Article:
Tuesday, March 25, 2008

Bike/bus wave-offs

OK, there's at least one issue that hasn't been working perfectly on my bike/bus commute to Tukwila: wave-offs.

That's right, even in March I'm already experiencing wave-offs, where a bus I hope to take from Seattle's bus tunnel already has two bikes in its bike rack and I get waved off to wait for the next available bus. I've already been waved off once from the International District Station, and nearly got waved off a second time there.

The actual wave-off occurred all the way back in February from a southbound King County Metro #150, which drove up with two bikes filling up its bike rack. The bus driver shrugged his shoulders and said the next bus would be along in 15 minutes, then closed the door and went on. Fortunately for me, a King County Metro #101 came along just one minute later and I'd done enough research beforehand to know that even though it took me down a different route and would require a 3-mile bike ride to my office rather than the 1-mile ride after getting off the #150, I could still do it. So this didn't cost me much, though it would have been a lot more difficult for someone who hadn't done their homework ahead of time.

The near-wave-off also occurred with a King County Metro #150 bus, which this time was preceded by a #101 bus, and so I would indeed have had to wait for 15 minutes for the next bus. Three buses came through the tunnel one after the other. The first was a #101 with no bikes on board. The third was a #150 with one bike on board. All three buses stopped in a line, with the first two opening their doors. I had my bike clearly visible to all three drivers close to the actual stop, where I'd been waiting for about five minutes. Another bicyclist came down the stairs and immediately moved toward the #150 bus, but the driver waved him forward to the actual stop. As the other bicyclist moved forward, the two lead buses moved out and the #150 bus came to the actual bus stop, where I mounted my bike into its rack and boarded, so the other bicyclist probably had to wait that 15 minutes instead of me.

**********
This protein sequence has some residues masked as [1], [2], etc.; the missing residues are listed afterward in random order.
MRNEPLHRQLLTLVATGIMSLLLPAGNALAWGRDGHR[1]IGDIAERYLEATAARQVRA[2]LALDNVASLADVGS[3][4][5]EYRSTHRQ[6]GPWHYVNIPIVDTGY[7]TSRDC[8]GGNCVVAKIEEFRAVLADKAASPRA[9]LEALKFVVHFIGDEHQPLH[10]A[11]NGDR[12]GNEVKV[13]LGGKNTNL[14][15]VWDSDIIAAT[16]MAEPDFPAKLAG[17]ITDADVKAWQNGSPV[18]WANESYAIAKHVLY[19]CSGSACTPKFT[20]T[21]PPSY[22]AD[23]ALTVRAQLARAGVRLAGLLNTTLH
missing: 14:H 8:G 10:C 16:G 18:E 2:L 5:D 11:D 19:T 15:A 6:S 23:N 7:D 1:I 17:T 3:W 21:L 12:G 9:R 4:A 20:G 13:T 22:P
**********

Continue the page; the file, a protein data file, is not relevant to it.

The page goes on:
I have been very fortunate in my bike-commuting in not getting waved off often, other than when I was attempting to board eastbound buses from the Montlake Freeway Station last year, when this started taking me 20-30 minutes of waiting even in March and April, and so I eventually quit trying to do so entirely, bicycling all the way around the north end of Lake Washington instead. Two (or three) bikes per bus really isn't enough, especially with wave-offs already occurring fairly frequently, with Seattle attempting to increase its number of bike trips by a factor of 3 over the next 9 years, and with even Central Link light rail unable to accommodate very many more bicycles per train (I understand from a presentation I attended last year promoting Sound Transit's failed East Link proposal that each light rail vehicle will be able to accommodate only 2 bicycles). One thing I like so much about Personal Rapid Transit (PRT) is that each vehicle can carry a bicycle, and system capacities are expected to be in the neighborhood of 30 vehicles per minute, meaning up to 30 bicyclists and their riders can be carried every minute (= 1800 bikes per hour) by each PRT line. Compare that to 3 bikes per bus every 6 minutes (= 30 bikes per hour, maximum), or even 2 bikes times a maximum of 4 LRT vehicles per train every 5 minutes minimum (= 96 bikes per hour at a theoretical maximum) for Central Link light rail, and PRT looks like a huge boon to enabling human-powered transportation, especially when you consider that PRT vehicle headways are expected to eventually drop to just a half-second, quadrupling the number of bicycles that could be accommodated from the two-second PRT headways mentioned above.